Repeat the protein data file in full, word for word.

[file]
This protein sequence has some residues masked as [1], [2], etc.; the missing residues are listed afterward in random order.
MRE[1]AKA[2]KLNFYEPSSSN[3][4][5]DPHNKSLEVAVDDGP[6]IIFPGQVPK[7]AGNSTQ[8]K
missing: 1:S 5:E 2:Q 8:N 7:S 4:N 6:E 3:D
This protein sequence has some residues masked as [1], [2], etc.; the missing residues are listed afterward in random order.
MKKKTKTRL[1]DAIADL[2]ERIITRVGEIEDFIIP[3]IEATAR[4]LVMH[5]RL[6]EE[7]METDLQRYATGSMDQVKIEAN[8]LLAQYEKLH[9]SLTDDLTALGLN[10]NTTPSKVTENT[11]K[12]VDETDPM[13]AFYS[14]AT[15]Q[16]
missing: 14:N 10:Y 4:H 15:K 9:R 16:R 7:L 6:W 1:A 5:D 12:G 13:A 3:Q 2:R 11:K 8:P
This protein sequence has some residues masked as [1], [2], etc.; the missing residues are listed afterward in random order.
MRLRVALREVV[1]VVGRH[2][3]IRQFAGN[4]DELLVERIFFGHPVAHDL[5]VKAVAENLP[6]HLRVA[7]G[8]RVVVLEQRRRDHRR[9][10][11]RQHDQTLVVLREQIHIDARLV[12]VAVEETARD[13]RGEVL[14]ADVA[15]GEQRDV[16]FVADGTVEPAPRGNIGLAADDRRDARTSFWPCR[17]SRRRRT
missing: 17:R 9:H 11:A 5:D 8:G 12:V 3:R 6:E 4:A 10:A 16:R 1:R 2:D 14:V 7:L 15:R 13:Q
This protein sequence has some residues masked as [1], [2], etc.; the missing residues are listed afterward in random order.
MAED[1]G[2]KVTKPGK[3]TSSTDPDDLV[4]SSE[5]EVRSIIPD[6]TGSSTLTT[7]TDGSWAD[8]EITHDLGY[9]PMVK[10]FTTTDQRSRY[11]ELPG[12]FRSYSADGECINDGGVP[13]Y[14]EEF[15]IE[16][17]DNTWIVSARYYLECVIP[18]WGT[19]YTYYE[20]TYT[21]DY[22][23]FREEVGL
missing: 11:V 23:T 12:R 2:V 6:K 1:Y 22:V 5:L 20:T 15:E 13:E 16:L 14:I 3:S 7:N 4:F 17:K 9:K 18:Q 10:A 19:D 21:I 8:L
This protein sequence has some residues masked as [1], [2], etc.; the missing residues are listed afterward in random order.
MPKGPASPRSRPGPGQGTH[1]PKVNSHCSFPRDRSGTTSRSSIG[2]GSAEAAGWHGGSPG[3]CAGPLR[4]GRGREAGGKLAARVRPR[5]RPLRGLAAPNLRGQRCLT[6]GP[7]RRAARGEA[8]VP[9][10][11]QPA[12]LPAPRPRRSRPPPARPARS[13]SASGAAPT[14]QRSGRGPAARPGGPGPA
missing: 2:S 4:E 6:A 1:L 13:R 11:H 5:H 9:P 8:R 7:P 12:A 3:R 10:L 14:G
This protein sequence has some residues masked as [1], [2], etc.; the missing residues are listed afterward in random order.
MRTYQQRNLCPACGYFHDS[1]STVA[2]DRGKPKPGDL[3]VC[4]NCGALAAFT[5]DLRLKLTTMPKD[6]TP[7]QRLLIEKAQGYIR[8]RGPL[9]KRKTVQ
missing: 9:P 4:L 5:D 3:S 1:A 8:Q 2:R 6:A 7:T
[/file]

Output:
This protein sequence has some residues masked as [1], [2], etc.; the missing residues are listed afterward in random order.
MRE[1]AKA[2]KLNFYEPSSSN[3][4][5]DPHNKSLEVAVDDGP[6]IIFPGQVPK[7]AGNSTQ[8]K
missing: 1:S 5:E 2:Q 8:N 7:S 4:N 6:E 3:D
This protein sequence has some residues masked as [1], [2], etc.; the missing residues are listed afterward in random order.
MKKKTKTRL[1]DAIADL[2]ERIITRVGEIEDFIIP[3]IEATAR[4]LVMH[5]RL[6]EE[7]METDLQRYATGSMDQVKIEAN[8]LLAQYEKLH[9]SLTDDLTALGLN[10]NTTPSKVTENT[11]K[12]VDETDPM[13]AFYS[14]AT[15]Q[16]
missing: 14:N 10:Y 4:H 15:K 9:R 16:R 7:L 6:W 1:A 5:D 12:G 13:A 3:Q 2:R 11:K 8:P
This protein sequence has some residues masked as [1], [2], etc.; the missing residues are listed afterward in random order.
MRLRVALREVV[1]VVGRH[2][3]IRQFAGN[4]DELLVERIFFGHPVAHDL[5]VKAVAENLP[6]HLRVA[7]G[8]RVVVLEQRRRDHRR[9][10][11]RQHDQTLVVLREQIHIDARLV[12]VAVEETARD[13]RGEVL[14]ADVA[15]GEQRDV[16]FVADGTVEPAPRGNIGLAADDRRDARTSFWPCR[17]SRRRRT
missing: 17:R 9:H 11:A 5:D 8:G 12:V 3:R 6:E 4:A 10:A 16:R 1:R 2:D 14:V 7:L 15:R 13:Q
This protein sequence has some residues masked as [1], [2], etc.; the missing residues are listed afterward in random order.
MAED[1]G[2]KVTKPGK[3]TSSTDPDDLV[4]SSE[5]EVRSIIPD[6]TGSSTLTT[7]TDGSWAD[8]EITHDLGY[9]PMVK[10]FTTTDQRSRY[11]ELPG[12]FRSYSADGECINDGGVP[13]Y[14]EEF[15]IE[16][17]DNTWIVSARYYLECVIP[18]WGT[19]YTYYE[20]TYT[21]DY[22][23]FREEVGL
missing: 11:V 23:T 12:R 2:V 6:K 1:Y 22:V 5:L 20:T 15:E 13:E 16:L 14:I 3:S 7:N 4:F 17:K 9:K 18:Q 10:A 19:D 21:I 8:L
This protein sequence has some residues masked as [1], [2], etc.; the missing residues are listed afterward in random order.
MPKGPASPRSRPGPGQGTH[1]PKVNSHCSFPRDRSGTTSRSSIG[2]GSAEAAGWHGGSPG[3]CAGPLR[4]GRGREAGGKLAARVRPR[5]RPLRGLAAPNLRGQRCLT[6]GP[7]RRAARGEA[8]VP[9][10][11]QPA[12]LPAPRPRRSRPPPARPARS[13]SASGAAPT[14]QRSGRGPAARPGGPGPA
missing: 2:S 4:E 6:A 1:L 13:R 11:H 5:H 9:P 8:R 7:P 12:A 3:R 10:L 14:G
This protein sequence has some residues masked as [1], [2], etc.; the missing residues are listed afterward in random order.
MRTYQQRNLCPACGYFHDS[1]STVA[2]DRGKPKPGDL[3]VC[4]NCGALAAFT[5]DLRLKLTTMPKD[6]TP[7]QRLLIEKAQGYIR[8]RGPL[9]KRKTVQ
missing: 9:P 4:L 5:D 3:S 1:A 8:Q 2:R 6:A 7:T